Bad Jews (Bath Theatre Royal) ****

Bad Jews new cast Image Nick Spratling

Originally published on Reviews Hub

Having started its UK life at the Ustinov Studio before successive London transfers, Joshua Harman’s Bad Jews has now returned to Bath as part of its national tour but this time having plonked its action onto the main stage. It’s another notch on the hugely successful producing arm of Bath’s Theatre Royal, even if I can’t help feeling the size of the space dwarfs the work, meaning the coruscating intensity which was found in the studio has now become a mid-level thrum rather than a cataclysmic explosion.

Throw three young, opinionated relatives into a cramped apartment for one long night, all full of emotion after their grandfather’s funeral and the temperature in the room is sure to rise. Chuck in a Hitchcockian MacGuffin in the form of Grandpa’s Chai, a medallion which Grandpa carried under his tongue for two years in Auschwitz and which now two of them want for vastly different reasons. It sets the stage for the kind of sizzling debates which we don’t see enough of on the modern stage.

Daphna, given a frighteningly intense performance by Ailsa Joy, is so orthodox that she is planning on moving to Israel after graduation and joining the army once she’s there, if only she can work out the immigration visas. She is political with a capital P and has a habit of zooming straight into a person’s weaknesses and dissecting them mercilessly. She wants the medallion as proof of her spiritual closeness to her grandfather and their shared Jewish heritage. It’s difficult to imagine a worthwhile challenger stepping up to the plate, but she finds one in the form of her cousin Liam (Daniel Boyd, son of former RSC head honcho Michael). He is a proud atheist, identifies himself as American rather than Jewish, dresses in a Clark Kent preppy style and has a blonde, “tepid little Bambi” in Daphna’s scathing description, girlfriend to boot. He wants the Chai to propose. The debates between the two tackle identity, faith and the Holocaust head-on. Harman doesn’t take sides and allows both arguments time to breathe, what at first seem like selfish reasons for Liam using the medallion to propose get flipped when he talks about what it represented to their grandfather. It’s penetrating and bold writing. Harman is clearly someone with a massive future who is already making a splash.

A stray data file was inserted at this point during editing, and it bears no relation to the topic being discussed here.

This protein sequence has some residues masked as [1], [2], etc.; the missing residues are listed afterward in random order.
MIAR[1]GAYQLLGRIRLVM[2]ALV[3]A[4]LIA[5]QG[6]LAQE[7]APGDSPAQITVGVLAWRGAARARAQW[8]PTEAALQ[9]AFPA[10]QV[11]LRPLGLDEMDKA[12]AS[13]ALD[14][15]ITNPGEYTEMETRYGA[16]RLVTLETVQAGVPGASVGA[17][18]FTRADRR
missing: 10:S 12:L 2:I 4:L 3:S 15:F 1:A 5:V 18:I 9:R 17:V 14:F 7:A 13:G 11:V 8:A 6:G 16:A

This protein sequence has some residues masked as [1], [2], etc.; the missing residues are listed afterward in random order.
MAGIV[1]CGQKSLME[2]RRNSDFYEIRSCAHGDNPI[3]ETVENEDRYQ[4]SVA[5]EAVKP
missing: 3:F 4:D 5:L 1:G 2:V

In the big proscenium, however, Michael Longhurst’s production plays a step removed. We listen to the arguments rather than feel them in our souls. The ideas are robust enough to grip but, unfortunately, it does create a night with less electricity than before. Still, the performances are universally strong; Joy makes Daphna a crusading soldier who masks her own insecurities about identity in the relative security of the bigger identity of her race. Boyd isn’t afraid to show the selfish side of the character while providing hints that there is a nobler man underneath. Jos Slovick grounds the piece with his turn as the brow-beaten sibling, who at the end movingly reveals that he is most spiritually connected to the past. It’s left to Antonia Kinlay’s perky, cheerful Melody to provide the most squirm-inducing moments, with her memorable-for-all-the-wrong-reasons rendition of Summertime. With all the heated arguments and scathing lines of attack being chucked around like grenades, it’s still in the smaller moments, in the shared awkward hilarity, that people are brought together.


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